When we cannot muster up enough love for each other in the church; when we are so busy being right that we cannot find a way to listen to each other and find a way forward, imperfect though it may be; when we are bogged down by a system that requires us to choose sides with no room for confusion or questioning or uncertainty; when we are causing our own people to weep, we are not able to witness to the love of Christ who came to point the way to a place where all our tears are wiped away.
One day, I am sure I will have no choice but to stand on one side or another. I will have to stop being a coward. Maybe it will be my child that stands in front of me asking me to chose love for them over the law of the church. I can only pray that the conviction of the Holy Spirit will help me to stand where I should. For now I am committed to speaking for loving one another to the best of our abilities. I am committed to loving my brothers and sisters who are hurting. Sometimes love means pushing but sometimes it means respecting where boundaries are. Sometimes it means being committed to showing grace in words and actions to those whose life you could not or would not want to live.
John Wesley did not really think women should be ordained. He wrestled with women’s place in the leadership of the church. And yet, in 1761 he licensed Sarah Crosby to preach. I am not sure how he would feel about all the female clergy in our church today but I am so thankful that he was willing to open the doors. I am thankful that his witness was to God’s grace even when scripture and the prevailing wisdom of the world said it was better to keep women’s mouths shut in church. We are all better for the leadership of women in the church.
I suspect that anytime we err on the side of love, the church becomes stronger and fuller and the Gospel is heard more clearly. My heart hurts because it feels like some of us in our church believe that love is only genuine when it is presented the way we want it to be. It took many churches (and annual conferences) many years before they would allow women to truly live out their calling. In some places, women’s leadership is still not accepted. Changing what is is a hard and long and painful battle. Even though we know the attitude is still there today, no one in the church leadership would question a woman’s ability to be ordained simply because she is a women.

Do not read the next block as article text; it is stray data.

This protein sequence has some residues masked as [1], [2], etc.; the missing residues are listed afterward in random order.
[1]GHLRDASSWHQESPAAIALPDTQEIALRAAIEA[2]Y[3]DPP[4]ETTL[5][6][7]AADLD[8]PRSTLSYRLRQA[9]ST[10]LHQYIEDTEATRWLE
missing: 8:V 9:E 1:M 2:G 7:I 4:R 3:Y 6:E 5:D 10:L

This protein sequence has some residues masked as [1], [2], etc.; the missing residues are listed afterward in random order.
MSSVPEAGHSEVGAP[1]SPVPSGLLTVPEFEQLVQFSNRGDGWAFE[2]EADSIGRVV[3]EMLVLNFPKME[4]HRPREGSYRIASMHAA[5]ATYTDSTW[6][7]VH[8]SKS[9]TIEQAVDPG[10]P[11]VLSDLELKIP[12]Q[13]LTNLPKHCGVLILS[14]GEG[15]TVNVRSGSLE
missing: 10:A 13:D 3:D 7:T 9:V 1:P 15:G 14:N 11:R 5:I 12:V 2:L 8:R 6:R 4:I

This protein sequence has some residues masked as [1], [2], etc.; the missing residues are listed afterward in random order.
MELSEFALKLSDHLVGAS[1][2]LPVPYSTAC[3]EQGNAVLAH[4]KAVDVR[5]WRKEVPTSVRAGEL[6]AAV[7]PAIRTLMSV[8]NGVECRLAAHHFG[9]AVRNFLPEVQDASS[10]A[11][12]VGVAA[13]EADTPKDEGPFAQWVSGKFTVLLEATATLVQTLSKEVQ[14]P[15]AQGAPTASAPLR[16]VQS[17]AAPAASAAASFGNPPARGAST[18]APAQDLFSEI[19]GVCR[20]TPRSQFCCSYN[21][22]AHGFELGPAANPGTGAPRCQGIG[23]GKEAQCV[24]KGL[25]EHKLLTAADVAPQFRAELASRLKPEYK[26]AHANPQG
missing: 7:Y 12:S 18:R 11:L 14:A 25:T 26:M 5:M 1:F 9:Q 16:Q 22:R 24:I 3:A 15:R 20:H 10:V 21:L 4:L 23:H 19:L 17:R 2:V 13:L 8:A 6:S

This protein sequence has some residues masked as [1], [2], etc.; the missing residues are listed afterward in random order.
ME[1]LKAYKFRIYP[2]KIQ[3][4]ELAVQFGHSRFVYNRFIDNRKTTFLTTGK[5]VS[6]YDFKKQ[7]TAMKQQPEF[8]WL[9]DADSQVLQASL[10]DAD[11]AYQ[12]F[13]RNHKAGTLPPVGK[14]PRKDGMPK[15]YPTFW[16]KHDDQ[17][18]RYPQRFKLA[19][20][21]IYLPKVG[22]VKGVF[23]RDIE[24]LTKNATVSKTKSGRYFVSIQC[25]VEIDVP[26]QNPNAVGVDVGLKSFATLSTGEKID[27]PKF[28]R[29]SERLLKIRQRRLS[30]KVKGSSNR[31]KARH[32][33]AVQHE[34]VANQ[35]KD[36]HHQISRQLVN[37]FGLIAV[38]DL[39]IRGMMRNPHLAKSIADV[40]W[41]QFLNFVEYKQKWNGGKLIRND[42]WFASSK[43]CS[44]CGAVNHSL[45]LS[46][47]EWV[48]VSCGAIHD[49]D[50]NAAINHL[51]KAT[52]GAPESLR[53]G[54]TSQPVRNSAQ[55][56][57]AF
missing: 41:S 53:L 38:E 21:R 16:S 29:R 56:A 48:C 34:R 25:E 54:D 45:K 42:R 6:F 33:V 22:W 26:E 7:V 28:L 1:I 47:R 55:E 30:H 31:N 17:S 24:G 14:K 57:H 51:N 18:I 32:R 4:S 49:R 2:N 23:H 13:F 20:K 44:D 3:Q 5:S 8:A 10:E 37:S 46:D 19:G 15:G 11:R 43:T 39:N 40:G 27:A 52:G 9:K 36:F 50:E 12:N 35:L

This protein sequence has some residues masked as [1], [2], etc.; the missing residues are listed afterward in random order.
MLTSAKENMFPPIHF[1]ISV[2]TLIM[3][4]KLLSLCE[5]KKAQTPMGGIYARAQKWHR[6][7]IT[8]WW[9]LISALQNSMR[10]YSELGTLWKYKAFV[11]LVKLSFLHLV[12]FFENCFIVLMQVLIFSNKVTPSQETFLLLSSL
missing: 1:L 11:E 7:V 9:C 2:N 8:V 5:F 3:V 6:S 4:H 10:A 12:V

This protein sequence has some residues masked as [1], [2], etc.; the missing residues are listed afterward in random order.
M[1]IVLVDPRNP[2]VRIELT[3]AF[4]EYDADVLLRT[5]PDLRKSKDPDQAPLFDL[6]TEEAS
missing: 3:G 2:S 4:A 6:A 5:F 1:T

In the hardest things, we have to walk gently with love and care especially for those who passionately see differently than we do. We have to know that withholding our love and grace until the changes we want made, will only make the change harder and the brokeness deeper.
I do not know on which side to stand with regards to the church performing similar-gendered marriage services. My heart hurts because many I love and respect are feeling rejected and discouraged. I weep for a witness that is not of love and compassion. I can only pray that God will choose to step into the divide we have created and somehow bring us healing. I am not yet ready to grieve for the church I love and have pledged to serve. I have hope that we can find ways to minister with and to people for whom love comes in different forms and ways. I have assurance that grace and love will make a way even where there does not seem to be a way.